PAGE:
Scotland’s new attack coach AB Zondagh saw enough in Scotland’s “DNA” to prise him away from the European champions Toulouse and link up with Zoom buddy Gregor Townsend.
The pair had linked up during lockdown to compare notes and philosophies when the South African was skills and attack coach with the French and European champions.
When Mike Blair moved on from that role with Scotland to Edinburgh, it seems Townsend knew exactly who he wanted.
“Myself and Gregor had been in contact a couple of times before,” he said. “We spoke over lockdown and shared some information, and tried to learn from each other.
“So, the initial face-to-face was over video. And the relationship just kind of built from there.”
“Then the job came up and I know that they were looking at a couple of candidates, so I think it was the normal process of vetting and in the end there was a decision made.
“For me, it was a very attractive opportunity to go from club to international, which is a different challenge.
“The DNA of the way Scotland have played over the years is something which is very attractive to me as a coach.
“It is a dangerous team who are not scared to play, and that speaks to my DNA as a coach.”
‘I know it’s definitely the right decision’
— News Rugby (@News_Rugby) August 28, 2021
It was a bind to leave such an organisation as Toulouse, but he feels he made the right decision.
“I just feel like this is another challenge, and it’s a big new one for me,” he continued. “Now that I’ve arrived here, I hoped before but I know now that it’s definitely the right decision.
“I’m learning and growing as a coach, and it’s a really, really exciting group of players to work with. I’m really happy to be here.”
There was a briefly strange feeling when the anthems were played on Saturday, but Zondagh has full confidence that the team will grow until they next meet South Africa in the World Cup.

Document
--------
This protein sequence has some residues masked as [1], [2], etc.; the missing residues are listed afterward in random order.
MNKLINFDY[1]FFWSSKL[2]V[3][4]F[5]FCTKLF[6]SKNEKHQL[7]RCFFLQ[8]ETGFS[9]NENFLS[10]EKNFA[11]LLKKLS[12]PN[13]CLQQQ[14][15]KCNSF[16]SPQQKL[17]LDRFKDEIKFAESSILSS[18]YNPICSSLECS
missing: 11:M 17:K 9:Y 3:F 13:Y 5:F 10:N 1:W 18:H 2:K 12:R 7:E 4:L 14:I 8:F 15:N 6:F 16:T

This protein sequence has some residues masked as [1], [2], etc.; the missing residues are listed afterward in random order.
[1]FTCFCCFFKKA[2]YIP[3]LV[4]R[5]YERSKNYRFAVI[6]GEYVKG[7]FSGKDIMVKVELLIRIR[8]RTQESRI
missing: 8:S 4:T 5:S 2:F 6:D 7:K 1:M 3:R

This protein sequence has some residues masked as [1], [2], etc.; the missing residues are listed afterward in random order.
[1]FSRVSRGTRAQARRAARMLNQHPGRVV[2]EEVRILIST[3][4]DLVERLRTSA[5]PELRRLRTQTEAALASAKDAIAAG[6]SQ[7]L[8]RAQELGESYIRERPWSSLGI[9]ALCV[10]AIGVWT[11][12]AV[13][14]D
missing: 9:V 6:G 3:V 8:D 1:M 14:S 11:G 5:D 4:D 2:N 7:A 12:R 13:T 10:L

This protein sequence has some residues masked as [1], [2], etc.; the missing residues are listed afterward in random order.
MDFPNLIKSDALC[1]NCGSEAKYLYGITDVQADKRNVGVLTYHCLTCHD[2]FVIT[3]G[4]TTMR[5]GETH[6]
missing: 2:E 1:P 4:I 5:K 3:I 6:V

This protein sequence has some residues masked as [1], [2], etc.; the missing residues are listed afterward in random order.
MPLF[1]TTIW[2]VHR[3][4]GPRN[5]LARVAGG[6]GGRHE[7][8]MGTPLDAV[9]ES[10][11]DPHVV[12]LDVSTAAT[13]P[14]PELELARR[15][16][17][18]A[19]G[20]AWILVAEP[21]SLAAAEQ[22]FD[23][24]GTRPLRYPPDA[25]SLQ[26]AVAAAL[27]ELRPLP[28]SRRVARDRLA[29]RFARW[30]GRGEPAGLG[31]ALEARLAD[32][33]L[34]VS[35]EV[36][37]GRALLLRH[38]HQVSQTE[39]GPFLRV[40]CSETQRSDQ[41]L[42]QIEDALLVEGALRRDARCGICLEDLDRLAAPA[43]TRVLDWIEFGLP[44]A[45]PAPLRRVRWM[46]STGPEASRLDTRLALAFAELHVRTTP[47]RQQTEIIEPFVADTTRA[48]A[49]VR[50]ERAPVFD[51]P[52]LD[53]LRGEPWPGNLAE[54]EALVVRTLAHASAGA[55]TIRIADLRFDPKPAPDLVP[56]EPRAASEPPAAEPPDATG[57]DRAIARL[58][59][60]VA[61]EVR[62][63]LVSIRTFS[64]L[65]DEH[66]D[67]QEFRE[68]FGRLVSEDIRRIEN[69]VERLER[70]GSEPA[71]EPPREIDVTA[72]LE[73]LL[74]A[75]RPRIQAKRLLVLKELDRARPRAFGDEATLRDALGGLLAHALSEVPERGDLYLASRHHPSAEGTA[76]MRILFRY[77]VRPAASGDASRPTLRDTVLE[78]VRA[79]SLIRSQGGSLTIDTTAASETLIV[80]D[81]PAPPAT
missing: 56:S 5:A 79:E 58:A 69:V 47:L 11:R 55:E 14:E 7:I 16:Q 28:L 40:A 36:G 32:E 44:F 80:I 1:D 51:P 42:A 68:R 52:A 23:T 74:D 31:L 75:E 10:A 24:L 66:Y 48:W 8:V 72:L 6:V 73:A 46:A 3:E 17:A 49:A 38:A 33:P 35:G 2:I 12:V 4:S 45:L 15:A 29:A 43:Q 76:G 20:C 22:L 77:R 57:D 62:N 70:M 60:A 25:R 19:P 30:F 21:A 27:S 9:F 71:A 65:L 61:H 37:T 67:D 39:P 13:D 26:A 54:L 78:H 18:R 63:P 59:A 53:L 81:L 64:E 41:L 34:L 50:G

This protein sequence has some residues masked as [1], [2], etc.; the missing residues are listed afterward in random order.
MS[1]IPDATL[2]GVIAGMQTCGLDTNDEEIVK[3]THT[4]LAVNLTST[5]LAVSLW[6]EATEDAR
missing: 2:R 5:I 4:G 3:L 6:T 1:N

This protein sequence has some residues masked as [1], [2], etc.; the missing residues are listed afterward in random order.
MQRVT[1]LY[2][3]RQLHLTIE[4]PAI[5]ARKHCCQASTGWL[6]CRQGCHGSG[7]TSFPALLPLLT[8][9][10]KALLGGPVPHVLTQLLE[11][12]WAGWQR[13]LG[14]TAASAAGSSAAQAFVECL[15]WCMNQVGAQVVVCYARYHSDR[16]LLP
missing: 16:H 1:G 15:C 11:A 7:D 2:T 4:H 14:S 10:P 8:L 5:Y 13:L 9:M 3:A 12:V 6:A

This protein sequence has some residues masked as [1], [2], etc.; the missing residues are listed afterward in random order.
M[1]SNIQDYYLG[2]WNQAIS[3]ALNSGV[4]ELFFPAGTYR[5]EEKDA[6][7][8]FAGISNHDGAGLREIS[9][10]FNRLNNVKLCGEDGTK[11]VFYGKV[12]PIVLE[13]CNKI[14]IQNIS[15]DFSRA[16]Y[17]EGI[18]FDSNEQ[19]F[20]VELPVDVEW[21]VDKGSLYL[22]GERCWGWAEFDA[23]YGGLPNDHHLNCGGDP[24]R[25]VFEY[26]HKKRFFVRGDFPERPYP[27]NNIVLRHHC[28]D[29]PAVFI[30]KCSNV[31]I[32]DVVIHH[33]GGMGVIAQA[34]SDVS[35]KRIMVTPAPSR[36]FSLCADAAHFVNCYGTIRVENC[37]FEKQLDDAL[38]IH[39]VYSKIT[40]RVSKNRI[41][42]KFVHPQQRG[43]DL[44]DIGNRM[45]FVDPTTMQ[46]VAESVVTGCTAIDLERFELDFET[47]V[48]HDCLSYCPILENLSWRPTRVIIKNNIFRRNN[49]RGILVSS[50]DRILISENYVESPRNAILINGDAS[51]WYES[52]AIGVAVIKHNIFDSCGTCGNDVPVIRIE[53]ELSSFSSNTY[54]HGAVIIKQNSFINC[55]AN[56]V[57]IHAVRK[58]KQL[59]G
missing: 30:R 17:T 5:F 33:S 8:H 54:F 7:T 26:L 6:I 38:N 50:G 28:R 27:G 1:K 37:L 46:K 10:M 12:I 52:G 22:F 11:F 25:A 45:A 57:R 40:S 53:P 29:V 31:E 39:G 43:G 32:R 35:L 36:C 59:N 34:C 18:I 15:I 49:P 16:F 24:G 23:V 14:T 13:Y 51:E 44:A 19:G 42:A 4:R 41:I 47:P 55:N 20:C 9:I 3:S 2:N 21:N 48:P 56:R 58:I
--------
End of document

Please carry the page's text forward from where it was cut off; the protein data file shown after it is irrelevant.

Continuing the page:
‘We can beat them both’
📆 Lock it in your calendar!
Prepare yourself for a FULL day of Japan rugby this coming Saturday, 20 November 🇯🇵
Autumn test fixtures 👇
🌸 Brave Blossoms v Scotland 🏴
🌸 Sakura Fifteen v Ireland ☘️
Asia Rugby Sevens 👇
🌸 Japan Sevens & Sakura Sevens pic.twitter.com/rF17DD1v6A
— Japan Rugby (@JRFURugby) November 15, 2021
“I’m convinced we can beat one out of the two, in fact we can beat them both,” in reference to other pool rivals Ireland.
“We’ve still got time, and there has been big lessons learned from the weekend. But we can also take a lot of confidence out of the good things we’ve done.
“I don’t think South Africa is going to change the way they play. But we as a team will keep learning, keep evolving and keep getting better with each game we play.
“Because they are so rigid they do have certain weaknesses. But there are also things that you can’t get away from.
“Set-piece and physicality are two things which will always be there. They will always have a massive impact on any match they are involved in. Those are the areas which any team who wants to compete has to at least match up.
“But Scotland is able to mix it up. They can box if they need to, but they can chuck the ball around as well if they need to. This weekend against Japan we will work to a new plan with the aim of winning, but also playing rugby that’s true to us.”
From one end of the spectrum to another
— Japan Rugby (@JRFURugby) November 14, 2021
The contrast between South Africa and the speedy Japanese could hardly be more stark.
“It’s the two far ends of the spectrum,” he said. “We expect a big challenge, but a challenge that we’re up for.
“They have a very smart coaching team so we have to expect the unexpected against them. We definitely must not underestimate them as they’re a very strong side.
“They didn’t put out their full-strength side at the weekend (beating Portugal 38-25). I wouldn’t read too much into that game. We have to concentrate for 80 minutes if we want to win.”